Mildura Tourism CEO, Rod Trowbridge described the event as “sensational and memorable”. He said it not only showcased the many aspects of Mildura’s rich river heritage and attractions, but also provided a host of visual and participatory experiences that would have been a first for many locals as well as visitors.

Trowbridge said many locals had used the unique and novelty aspects of the weekend to invite friends and relatives to the region.

“It was a great tourism event for Mildura,” he said. “People from all around Australia planned their trips here specifically to be part of the celebrations. Understandably, the event also proved a huge magnet for heritage vessel and paddlesteamer buffs.”

Trowbridge said it was an event that would be broadcast to the world, relaying images of thousands of people enjoying the centenary, and the region.

“The big weekend may have passed, but Mildura’s tourism reputation has become even stronger as being an idyllic river setting where people can enjoy the bygone era of paddlesteamer cruising every day of the year,” he said.

Mildura Mayor Cr John Arnold described the PS Melbourne celebrations as a unique opportunity for people of all ages to remember the rich heritage of our great river system in the Murray Darling Basin.

“In our early history, paddlesteamers were the primary means of transport, bringing necessary merchandise and delivering horticultural products to service our growing settlement,” he said.

“Riverboat Captains and engineers met the difficult navigational challenges of the rivers in the days when there were no locks and weirs to control water levels.

“The 100th birthday of the PS Melbourne allows us to reflect on the importance of these heritage paddlesteamers, and I congratulate the Pointon family for its ongoing vision. It is a fitting way to celebrate the PS Melbourne’s centenary birthday,” he said.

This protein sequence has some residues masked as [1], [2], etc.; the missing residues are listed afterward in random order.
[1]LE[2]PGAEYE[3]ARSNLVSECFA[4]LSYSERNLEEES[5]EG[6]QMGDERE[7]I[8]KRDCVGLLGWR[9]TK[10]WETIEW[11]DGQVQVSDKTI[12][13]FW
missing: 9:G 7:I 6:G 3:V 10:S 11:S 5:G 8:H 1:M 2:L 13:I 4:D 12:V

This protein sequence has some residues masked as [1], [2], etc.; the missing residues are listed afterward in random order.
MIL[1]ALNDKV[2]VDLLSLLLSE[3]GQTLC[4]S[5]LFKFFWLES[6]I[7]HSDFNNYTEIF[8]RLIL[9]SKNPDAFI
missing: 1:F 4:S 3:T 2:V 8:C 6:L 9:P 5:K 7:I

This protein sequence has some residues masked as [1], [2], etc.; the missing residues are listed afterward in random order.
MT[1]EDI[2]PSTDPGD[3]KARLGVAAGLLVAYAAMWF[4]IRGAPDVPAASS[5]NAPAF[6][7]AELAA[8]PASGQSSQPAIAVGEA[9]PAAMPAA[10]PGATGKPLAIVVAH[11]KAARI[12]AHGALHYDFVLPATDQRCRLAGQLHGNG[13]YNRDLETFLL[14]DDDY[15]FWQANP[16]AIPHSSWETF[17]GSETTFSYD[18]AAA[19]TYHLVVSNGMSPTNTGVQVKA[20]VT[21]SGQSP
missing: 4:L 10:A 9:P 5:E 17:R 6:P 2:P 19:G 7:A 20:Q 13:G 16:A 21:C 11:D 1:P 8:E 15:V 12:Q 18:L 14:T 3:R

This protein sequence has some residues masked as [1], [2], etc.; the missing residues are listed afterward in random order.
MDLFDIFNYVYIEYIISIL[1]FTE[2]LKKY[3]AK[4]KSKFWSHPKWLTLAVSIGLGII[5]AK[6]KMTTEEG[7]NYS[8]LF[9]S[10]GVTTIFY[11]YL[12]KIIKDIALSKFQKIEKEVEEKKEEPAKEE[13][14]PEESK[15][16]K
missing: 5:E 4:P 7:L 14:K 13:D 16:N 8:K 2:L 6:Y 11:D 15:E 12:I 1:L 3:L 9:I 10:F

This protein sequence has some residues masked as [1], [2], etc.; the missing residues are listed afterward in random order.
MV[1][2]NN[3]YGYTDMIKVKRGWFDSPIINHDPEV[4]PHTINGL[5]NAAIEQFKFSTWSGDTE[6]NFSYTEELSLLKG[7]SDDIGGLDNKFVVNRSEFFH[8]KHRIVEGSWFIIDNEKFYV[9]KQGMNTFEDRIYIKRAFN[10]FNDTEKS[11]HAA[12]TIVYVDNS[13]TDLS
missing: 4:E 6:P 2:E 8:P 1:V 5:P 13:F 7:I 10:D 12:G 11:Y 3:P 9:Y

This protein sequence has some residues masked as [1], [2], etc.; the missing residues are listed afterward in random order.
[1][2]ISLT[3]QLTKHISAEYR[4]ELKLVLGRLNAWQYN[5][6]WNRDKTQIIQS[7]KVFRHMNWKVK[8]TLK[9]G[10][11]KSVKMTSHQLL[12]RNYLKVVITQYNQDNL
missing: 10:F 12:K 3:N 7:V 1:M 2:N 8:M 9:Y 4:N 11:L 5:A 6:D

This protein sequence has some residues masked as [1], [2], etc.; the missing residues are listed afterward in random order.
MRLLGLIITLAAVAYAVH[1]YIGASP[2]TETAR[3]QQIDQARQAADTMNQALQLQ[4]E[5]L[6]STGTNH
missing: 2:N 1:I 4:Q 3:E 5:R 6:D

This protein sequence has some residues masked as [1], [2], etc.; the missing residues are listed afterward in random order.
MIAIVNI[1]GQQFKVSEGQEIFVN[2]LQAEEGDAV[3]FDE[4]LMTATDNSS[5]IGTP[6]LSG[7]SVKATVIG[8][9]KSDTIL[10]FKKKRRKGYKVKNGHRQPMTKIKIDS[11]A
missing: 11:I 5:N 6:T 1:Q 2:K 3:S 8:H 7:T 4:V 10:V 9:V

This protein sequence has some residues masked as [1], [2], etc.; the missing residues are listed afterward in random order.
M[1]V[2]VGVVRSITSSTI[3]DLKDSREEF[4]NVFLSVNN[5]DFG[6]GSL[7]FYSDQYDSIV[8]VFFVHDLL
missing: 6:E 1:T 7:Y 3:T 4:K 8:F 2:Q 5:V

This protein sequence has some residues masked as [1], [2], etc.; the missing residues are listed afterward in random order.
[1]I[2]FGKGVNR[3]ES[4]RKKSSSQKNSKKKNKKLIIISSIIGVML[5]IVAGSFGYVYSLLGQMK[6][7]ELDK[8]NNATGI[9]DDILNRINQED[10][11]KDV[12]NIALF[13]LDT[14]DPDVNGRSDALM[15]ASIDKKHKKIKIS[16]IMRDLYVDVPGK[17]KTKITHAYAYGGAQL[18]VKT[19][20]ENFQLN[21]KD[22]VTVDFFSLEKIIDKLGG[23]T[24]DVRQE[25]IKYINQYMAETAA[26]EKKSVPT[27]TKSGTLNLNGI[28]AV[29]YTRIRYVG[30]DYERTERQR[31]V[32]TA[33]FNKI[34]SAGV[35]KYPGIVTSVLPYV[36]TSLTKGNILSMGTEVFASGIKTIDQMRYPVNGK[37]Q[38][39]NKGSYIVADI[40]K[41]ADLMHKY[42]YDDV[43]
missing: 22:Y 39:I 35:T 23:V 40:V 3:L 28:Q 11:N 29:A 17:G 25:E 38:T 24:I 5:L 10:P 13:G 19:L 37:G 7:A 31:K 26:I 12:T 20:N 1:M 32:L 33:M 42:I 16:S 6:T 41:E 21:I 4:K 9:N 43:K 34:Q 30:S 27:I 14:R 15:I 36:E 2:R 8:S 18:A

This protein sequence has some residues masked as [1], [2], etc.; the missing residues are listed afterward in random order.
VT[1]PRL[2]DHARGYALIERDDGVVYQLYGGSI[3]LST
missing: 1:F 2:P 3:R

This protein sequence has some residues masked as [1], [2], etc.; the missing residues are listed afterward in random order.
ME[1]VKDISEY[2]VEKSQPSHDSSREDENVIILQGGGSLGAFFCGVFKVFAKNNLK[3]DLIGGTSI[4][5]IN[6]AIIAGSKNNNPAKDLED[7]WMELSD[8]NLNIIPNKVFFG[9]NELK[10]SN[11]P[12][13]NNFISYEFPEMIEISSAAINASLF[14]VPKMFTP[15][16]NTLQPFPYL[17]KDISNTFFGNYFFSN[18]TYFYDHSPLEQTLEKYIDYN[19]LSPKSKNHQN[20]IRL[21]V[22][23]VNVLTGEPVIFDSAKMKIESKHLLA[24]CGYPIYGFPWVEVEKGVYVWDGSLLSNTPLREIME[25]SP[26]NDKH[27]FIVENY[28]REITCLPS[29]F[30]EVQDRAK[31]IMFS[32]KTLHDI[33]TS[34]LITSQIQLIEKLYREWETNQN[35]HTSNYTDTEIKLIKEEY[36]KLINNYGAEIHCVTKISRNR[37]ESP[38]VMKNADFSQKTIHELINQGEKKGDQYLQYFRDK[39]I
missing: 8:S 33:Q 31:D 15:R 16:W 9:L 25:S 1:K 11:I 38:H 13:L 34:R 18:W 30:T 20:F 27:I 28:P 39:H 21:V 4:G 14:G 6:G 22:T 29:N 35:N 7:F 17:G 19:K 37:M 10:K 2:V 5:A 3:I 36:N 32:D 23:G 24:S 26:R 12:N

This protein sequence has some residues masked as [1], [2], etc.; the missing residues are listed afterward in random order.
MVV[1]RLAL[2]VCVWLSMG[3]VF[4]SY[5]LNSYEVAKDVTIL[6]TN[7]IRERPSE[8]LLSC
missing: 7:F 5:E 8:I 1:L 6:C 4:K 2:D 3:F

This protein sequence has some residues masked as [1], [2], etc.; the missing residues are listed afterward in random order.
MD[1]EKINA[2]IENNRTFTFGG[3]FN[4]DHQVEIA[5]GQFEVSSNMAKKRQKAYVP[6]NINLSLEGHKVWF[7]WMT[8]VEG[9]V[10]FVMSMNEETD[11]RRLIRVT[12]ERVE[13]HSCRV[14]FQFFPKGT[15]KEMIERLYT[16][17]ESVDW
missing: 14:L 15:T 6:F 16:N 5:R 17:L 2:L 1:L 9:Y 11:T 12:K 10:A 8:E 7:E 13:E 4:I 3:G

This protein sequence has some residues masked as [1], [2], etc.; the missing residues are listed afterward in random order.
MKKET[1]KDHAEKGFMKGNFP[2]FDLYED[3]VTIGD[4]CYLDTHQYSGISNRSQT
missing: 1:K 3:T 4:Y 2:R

The celebrations also struck a chord with visitors, who travelled from as far away as Queensland to attend. Hundreds of people travelled from towns on downstream sections of the Murray, including Goolwa, Murray Bridge and Mannum.

Among them were Kathryn Carruthers and Margaret Duggin from Renmark, who dressed in period costume for the occasion.

“It was a magnificent day in perfect Mildura spring weather,” Kathryn said. “The picturesque setting overlooking the river was brimming with life… Mildura certainly did this in style. Many people will have many treasured memories of a great spectacle, and a bygone era,” she added.

Commentator and paddleboat enthusiast Peter Gubbins, 81, of Goolwa, made sure the huge crowd knew the finer details of every boat in the flotilla, and had some interesting anecdotes to tell about most of them, both commercial and private. At least seven of the boats were 100 years old or older, with the PS Melbourne joining an elite ‘club’ on reaching its centenary.

In the heyday of river travel, several hundred paddlesteamers would ply the 6500km of water on the Murray, Darling, Murrumbidgee and Lachlan river systems. The 2500km Murray was the main ‘highway’, with hundreds of thousands of tonnes of cargo, produce, livestock and people moved each year between SA, Victoria, NSW and eventually on to Queensland.

They had colourful names – Adelaide, Amphibious, Avoca, Coonawarra, Etona, Gem, Industry, Marion, Oscar W, Rothbury, William Randall – named after explorers, wives, girlfriends or paddleboat skippers. Each has a character all its own, and each with a distinctive sound.

The PS Adelaide is by far the most historic, restored to the original condition in which she came off the Echuca slipway in 1866, only a little over 30 years after the legendary explorer Captain Charles Sturt discovered much of Australia’s inland waterways.


The ‘birthday girl’, the PS Melbourne, came off the slipway at Koondrook in late 1912. Originally built for the purpose of de-snagging the river she was restored in 1965 and converted by the late Captain Alby Pointon into a passenger paddlesteamer capable of carrying up to 300 people.

Now, a century after she first tasted the Murray’s waters, she stands as a testament to a bygone era, a mighty vessel which continues to face the future with the optimism of the inland pioneers of decades past.

For an extended pictorial coverage go to the Club Marine website: www.clubmarine.com.au.